Maurice Casey is a British scholar of New Testament and early Christianity. He is Emeritus Professor at the University of Nottingham, having served there as Professor of New Testament Languages and Literature at the Department of Theology.
Casey's work has argued strongly for Aramaic sources behind the New Testament documents, specifically for Q and the Gospel of Mark. He has also contributed works on early Christology and the use of the term Son of Man within the New Testament Gospels in reference to Jesus.
Casey's Aramaic ideas were challenged by Stanley E. Porter in Excursus: A response to Maurice Casey on the Languages of Jesus citing modern scholarship, that the linguistic environment of Roman Palestine was probably multilingual.
Selected bibliography 
- Casey, Maurice. An Aramaic Approach to Q : Sources for the Gospels of Matthew and Luke, Society for New Testament Studies Monograph Series. Cambridge, U.K. ; New York: Cambridge University Press, 2002.
- Aramaic Sources of Mark's Gospel, Society for New Testament Studies Monograph Series. Cambridge ; New York: Cambridge University Press, 1998, ISBN 1139425870, p.198.
- From Jewish Prophet to Gentile God : The Origins and Development of New Testament Christology. Cambridge, England. Westminster/J. Knox Press, 1991.
- The Solution to The "Son of Man" Problem, Library of New Testament Studies 343. London ; New York: T & T Clark, 2007.
- Son of Man : The Interpretation and Influence of Daniel 7. London: SPCK, 1979.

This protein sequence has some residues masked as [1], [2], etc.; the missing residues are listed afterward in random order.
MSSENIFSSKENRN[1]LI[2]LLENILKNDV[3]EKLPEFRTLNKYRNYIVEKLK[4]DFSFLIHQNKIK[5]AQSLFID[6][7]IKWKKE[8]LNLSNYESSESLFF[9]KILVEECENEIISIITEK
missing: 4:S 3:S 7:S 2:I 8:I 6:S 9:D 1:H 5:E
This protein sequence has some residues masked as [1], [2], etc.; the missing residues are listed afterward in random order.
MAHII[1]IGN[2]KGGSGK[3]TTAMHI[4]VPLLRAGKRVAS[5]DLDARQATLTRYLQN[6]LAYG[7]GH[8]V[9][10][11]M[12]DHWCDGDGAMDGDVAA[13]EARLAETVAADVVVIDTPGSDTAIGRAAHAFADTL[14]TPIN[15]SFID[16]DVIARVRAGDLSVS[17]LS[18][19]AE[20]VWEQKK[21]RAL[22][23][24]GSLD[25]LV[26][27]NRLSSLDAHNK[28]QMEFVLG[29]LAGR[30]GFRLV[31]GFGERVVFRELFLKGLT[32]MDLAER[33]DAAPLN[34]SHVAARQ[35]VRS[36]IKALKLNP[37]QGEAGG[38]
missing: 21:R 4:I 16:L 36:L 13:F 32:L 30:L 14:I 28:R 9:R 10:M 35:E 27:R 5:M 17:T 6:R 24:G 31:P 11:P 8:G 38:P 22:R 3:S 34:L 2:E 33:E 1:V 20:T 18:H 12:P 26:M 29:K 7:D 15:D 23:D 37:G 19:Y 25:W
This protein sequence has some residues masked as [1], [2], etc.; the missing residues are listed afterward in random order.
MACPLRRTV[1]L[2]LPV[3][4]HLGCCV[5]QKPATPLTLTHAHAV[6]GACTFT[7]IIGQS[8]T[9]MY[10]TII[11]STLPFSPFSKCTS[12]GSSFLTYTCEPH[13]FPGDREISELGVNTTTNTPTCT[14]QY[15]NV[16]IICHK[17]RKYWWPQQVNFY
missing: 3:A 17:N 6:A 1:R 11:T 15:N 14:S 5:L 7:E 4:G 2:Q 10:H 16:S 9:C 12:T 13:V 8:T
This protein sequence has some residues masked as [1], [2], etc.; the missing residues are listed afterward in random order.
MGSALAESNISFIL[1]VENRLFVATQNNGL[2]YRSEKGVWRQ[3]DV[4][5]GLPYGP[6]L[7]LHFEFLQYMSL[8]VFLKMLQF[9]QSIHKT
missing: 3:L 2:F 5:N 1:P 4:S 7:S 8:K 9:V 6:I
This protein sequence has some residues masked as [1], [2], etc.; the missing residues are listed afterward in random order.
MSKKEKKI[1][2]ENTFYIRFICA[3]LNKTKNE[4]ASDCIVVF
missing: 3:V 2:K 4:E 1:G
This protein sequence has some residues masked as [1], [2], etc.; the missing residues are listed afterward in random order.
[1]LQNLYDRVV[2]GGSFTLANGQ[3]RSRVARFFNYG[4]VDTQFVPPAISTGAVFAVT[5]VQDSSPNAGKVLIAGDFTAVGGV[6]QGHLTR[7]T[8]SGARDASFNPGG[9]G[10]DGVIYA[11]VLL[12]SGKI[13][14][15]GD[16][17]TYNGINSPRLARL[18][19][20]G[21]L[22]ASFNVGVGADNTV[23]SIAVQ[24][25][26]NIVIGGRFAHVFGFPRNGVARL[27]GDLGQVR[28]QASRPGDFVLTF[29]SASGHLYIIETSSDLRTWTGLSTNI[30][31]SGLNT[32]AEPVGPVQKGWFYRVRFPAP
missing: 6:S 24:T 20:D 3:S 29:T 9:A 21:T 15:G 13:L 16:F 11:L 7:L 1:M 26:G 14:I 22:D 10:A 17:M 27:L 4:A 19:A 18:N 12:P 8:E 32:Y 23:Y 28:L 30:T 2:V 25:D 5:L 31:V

- Casey, Maurice, and James G. Crossley. Judaism, Jewish Identities, and the Gospel Tradition : Essays in Honour of Maurice Casey, Bibleworld. London ; Oakville, CT: Equinox Pub., 2008.
- Jesus of Nazareth: An Independent Historian's Account of His Life and Teaching. T&T Clark in London, New York, 2010.
- Emeritus Professor, Faculty of Arts
- Porter, Stanley E. (2004). Criteria For Authenticity In Historical-jesus Research. Continuum International Publishing Group. p. 164. ISBN 978-0-567-04360-3. Retrieved 16 May 2013.
"The linguistic environment of Roman Palestine during the first century was much more complex, and allows for the possibility that Jesus himself may well have spoken Greek on occasion." (p.164)
- see also Stanley E. Porter, Jesus and the Use of Greek: A Response to Maurice Casey. Bulletin for Biblical Research. 10:1 (2000): 71-87.
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